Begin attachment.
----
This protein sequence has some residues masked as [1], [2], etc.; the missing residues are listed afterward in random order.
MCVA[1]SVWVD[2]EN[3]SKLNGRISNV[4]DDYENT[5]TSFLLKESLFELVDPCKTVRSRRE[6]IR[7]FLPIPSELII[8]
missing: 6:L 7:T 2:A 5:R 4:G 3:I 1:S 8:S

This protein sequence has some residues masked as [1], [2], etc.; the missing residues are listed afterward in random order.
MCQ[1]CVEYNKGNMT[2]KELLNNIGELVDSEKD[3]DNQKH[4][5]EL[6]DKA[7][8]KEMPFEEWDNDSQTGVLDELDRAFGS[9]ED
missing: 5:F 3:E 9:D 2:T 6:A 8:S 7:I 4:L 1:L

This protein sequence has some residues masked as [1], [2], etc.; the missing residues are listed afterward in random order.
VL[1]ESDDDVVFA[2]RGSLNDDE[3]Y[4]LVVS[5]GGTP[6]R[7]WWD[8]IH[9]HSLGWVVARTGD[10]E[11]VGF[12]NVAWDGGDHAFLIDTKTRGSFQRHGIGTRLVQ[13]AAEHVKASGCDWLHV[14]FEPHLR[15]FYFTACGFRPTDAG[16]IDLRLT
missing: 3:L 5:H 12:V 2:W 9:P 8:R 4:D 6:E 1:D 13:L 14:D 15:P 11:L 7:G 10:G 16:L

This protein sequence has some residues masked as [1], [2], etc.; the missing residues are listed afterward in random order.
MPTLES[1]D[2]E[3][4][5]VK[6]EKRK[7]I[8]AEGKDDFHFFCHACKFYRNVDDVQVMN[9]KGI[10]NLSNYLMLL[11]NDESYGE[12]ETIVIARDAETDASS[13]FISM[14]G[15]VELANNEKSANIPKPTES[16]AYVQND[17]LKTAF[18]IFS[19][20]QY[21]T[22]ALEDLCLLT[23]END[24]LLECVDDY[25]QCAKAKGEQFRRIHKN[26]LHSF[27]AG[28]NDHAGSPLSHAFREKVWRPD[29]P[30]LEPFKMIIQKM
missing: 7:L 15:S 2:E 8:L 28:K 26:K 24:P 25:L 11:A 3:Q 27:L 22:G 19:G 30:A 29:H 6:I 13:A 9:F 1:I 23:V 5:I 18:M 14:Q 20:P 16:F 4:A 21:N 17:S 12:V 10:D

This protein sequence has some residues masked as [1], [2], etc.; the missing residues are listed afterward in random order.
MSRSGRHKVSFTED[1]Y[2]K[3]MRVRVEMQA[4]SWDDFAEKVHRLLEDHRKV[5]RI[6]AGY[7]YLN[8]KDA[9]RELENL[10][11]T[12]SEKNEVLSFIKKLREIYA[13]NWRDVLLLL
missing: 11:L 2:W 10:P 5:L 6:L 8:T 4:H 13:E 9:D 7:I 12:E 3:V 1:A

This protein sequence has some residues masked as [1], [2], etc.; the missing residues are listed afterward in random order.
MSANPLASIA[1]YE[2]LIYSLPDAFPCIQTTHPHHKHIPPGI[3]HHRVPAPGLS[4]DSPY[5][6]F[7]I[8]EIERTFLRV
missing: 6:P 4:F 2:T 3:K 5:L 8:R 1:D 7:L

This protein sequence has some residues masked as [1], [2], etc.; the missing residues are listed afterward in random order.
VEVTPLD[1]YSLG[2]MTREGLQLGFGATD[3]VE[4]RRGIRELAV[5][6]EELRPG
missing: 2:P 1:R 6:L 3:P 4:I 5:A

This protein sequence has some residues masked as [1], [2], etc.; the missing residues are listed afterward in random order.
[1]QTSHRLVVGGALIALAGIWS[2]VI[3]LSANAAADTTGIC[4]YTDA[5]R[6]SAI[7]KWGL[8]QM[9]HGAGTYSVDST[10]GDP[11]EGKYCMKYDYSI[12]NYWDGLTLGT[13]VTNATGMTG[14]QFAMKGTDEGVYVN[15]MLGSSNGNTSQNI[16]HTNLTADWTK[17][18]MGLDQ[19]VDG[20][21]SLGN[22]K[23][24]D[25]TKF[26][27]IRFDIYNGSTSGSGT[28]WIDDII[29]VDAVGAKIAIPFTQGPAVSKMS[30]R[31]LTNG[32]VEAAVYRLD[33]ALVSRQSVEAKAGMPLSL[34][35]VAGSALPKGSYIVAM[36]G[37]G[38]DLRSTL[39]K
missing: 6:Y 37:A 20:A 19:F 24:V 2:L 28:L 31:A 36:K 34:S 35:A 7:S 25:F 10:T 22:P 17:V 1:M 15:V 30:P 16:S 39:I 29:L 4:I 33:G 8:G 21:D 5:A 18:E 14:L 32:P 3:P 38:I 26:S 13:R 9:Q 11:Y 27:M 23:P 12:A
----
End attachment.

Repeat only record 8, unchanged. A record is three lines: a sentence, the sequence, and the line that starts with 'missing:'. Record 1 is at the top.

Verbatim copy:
This protein sequence has some residues masked as [1], [2], etc.; the missing residues are listed afterward in random order.
[1]QTSHRLVVGGALIALAGIWS[2]VI[3]LSANAAADTTGIC[4]YTDA[5]R[6]SAI[7]KWGL[8]QM[9]HGAGTYSVDST[10]GDP[11]EGKYCMKYDYSI[12]NYWDGLTLGT[13]VTNATGMTG[14]QFAMKGTDEGVYVN[15]MLGSSNGNTSQNI[16]HTNLTADWTK[17][18]MGLDQ[19]VDG[20][21]SLGN[22]K[23][24]D[25]TKF[26][27]IRFDIYNGSTSGSGT[28]WIDDII[29]VDAVGAKIAIPFTQGPAVSKMS[30]R[31]LTNG[32]VEAAVYRLD[33]ALVSRQSVEAKAGMPLSL[34][35]VAGSALPKGSYIVAM[36]G[37]G[38]DLRSTL[39]K
missing: 6:Y 37:A 20:A 19:F 24:V 2:L 28:L 31:A 36:K 34:S 35:A 7:S 25:F 10:T 22:P 17:V 1:M 15:V 30:P 16:S 39:I 29:L 4:I 33:G 8:G 21:D 5:A 18:E 14:L 32:P 3:P 38:I 26:S 13:R 9:Q 11:Y 27:M 23:P 12:A